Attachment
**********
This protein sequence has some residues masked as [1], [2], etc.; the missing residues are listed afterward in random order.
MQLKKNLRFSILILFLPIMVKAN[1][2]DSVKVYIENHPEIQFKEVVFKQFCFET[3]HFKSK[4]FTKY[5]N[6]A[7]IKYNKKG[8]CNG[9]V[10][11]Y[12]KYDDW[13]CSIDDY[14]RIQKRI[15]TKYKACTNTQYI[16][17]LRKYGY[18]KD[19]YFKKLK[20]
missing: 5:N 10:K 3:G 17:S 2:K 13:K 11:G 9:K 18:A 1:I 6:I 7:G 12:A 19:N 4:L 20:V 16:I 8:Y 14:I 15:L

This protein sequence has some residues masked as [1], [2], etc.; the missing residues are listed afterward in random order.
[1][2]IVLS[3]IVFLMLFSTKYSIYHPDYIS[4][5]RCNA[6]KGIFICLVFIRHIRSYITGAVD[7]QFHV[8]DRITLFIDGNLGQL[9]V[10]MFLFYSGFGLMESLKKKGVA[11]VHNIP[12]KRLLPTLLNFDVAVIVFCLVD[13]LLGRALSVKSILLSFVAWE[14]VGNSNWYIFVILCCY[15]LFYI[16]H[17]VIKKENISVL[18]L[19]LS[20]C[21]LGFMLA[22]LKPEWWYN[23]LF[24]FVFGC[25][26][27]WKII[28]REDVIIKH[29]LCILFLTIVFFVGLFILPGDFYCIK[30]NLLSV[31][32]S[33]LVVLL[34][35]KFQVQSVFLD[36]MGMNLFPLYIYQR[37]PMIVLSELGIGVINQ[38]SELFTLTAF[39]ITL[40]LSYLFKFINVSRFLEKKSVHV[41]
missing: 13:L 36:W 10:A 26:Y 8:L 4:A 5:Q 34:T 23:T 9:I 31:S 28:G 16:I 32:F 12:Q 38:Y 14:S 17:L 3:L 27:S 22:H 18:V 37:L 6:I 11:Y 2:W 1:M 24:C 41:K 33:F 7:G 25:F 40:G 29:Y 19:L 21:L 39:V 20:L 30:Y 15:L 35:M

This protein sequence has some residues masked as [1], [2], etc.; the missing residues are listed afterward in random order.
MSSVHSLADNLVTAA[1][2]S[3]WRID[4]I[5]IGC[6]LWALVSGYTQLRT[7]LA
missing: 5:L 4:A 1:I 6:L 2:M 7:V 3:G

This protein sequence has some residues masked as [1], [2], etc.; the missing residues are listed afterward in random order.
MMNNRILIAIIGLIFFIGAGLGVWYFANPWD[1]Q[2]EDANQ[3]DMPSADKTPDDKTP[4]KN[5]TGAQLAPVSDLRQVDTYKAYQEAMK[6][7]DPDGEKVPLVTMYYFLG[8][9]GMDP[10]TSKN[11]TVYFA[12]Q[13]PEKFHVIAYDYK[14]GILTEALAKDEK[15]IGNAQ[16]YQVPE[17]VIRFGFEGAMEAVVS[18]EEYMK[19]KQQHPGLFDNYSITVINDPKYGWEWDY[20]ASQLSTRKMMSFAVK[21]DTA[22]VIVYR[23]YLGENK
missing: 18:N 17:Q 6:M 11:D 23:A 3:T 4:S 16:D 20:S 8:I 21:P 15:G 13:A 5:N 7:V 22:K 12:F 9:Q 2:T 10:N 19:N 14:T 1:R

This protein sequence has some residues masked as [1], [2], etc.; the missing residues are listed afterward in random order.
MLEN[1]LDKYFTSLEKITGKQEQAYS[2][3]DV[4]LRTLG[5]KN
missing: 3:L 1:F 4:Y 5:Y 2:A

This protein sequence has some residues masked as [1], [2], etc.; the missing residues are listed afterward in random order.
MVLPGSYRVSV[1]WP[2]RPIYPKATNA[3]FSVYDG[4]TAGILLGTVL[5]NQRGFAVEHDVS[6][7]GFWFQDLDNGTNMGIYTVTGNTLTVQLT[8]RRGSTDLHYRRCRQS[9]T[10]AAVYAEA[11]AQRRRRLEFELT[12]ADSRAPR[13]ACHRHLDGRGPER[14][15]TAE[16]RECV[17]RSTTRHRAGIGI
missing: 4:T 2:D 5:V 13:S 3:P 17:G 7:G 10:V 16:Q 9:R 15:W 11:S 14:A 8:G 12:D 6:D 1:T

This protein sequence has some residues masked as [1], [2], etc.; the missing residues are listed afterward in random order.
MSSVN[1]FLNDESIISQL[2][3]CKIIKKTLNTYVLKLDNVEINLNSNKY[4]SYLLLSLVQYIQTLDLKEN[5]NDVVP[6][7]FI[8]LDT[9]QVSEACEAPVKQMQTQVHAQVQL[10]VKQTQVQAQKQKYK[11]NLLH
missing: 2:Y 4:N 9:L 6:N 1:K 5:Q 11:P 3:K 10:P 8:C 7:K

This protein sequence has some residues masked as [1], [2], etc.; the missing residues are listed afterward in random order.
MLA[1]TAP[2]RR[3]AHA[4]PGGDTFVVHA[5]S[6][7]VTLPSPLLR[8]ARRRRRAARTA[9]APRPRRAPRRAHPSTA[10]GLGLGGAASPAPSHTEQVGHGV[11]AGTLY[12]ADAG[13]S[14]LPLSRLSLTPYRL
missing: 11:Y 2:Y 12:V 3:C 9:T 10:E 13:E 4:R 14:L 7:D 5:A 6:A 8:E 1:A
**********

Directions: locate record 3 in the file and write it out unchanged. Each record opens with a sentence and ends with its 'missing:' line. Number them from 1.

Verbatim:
This protein sequence has some residues masked as [1], [2], etc.; the missing residues are listed afterward in random order.
MSSVHSLADNLVTAA[1][2]S[3]WRID[4]I[5]IGC[6]LWALVSGYTQLRT[7]LA
missing: 5:L 4:A 1:I 6:L 2:M 7:V 3:G